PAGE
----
Ashraf GhaniMassoud Hossaini
The Afghan government expressed doubts on Wednesday about a prospective deal between the U.S. and the Taliban, saying officials need more information about the risks it poses.
U.S. special envoy Zalmay Khalilzad was in Kabul this week, when he shared with Afghan officials an agreement “in principle” that Washington has forged with the Taliban and would lead to a pull-out of American troops.
The prospect of a U.S.-Taliban deal has caused much concern among many Afghans, who feel sidelined from the process, worry the hardline Islamists will return to power, and see a beaten America selling out their interests in a bid to escape Afghanistan after 18 years of gruelling war.
Sediq Sediqqi, Afghan President Ashraf Ghani's spokesman, said that while the Kabul administration supports any progress in an eventual peace process, it wants to prevent any negative consequences.
Kabul is “concerned, therefore we seek clarification about this document so that we can carefully analyse the risks and potential negative consequences, and prevent any danger it may cause,” Mr. Sediqqi said on Twitter.
The statement is Kabul’s first such reaction to the prospective deal, which Mr. Khalilzad presented on Monday.
Google, which owns YouTube video service, will pay $170 million to settle allegations that it broke federal law by collecting personal information about children, the Federal Trade Commission said on Wednesday.
YouTube had been accused of tracking viewers of children’s channels using cookies without parental consent and using those cookies to deliver million of dollars in targeted advertisements to those viewers.
The settlement is the largest since a law banning collecting information about children under age 13 came into effect in 1998.
Gnanasambandar’s hymns offer promise of protection to people against evil forces, seen and unseen. In two special pathigams the saint’s words act like the very nectar or amrita to bring back the dead to life. The first instance happens during Gnanasambandar’s stay at Tirumarukal when the saint sings a soulful pathigam in praise of the Lord to revive a merchant who had succumbed to snake bite.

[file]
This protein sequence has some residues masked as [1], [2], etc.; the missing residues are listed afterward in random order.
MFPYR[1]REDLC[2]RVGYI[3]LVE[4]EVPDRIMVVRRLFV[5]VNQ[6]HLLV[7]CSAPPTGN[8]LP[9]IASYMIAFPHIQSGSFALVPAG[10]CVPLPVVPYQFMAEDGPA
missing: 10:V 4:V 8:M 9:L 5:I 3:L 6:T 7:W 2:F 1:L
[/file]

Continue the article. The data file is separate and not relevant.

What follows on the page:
A more wonderful event takes place when the saint sings a pathigam at the Kapali temple in Mylapore resulting in the miraculous rebirth of Poompavai, pointed out Purasai Sri Natarajan in a discourse. She is the only daughter of Sivanesan, an ardent Siva devotee and an admirer of Gnanasambandar, who has willed his daughter and all his wealth to the saint. But her untimely death leaves Sivanesan heartbroken. Nevertheless, he carefully preserves her mortal remains in a pot. Gnanasambandar learns about Poompavai’s fate when he visits Kapali temple. Discerning the will of God, he addresses the girl in the form of bones and ashes in the pot to come out with the term “varuga,” and also utters the powerful rhetorical phrase “Pothiyo” with absolute faith in God which means, “How can you go away?” The word, on a par with Omkara, becomes the life giving amrita. ‘If it is true that people are born in this world to lead lives of devoted service to the Lord and His devotees and to participate in festivals held in His honour and glory, you make yourself present before all assembled here,” he sings.
When the pathigam is completed, the pot splits up like a lotus bloom and Poompavai emerges as a twelve-year-old girl with folded palms, leaving the entire assembly of believers and non-believers, and even the celestial beings, spellbound in astonishment, says Sekkizhar.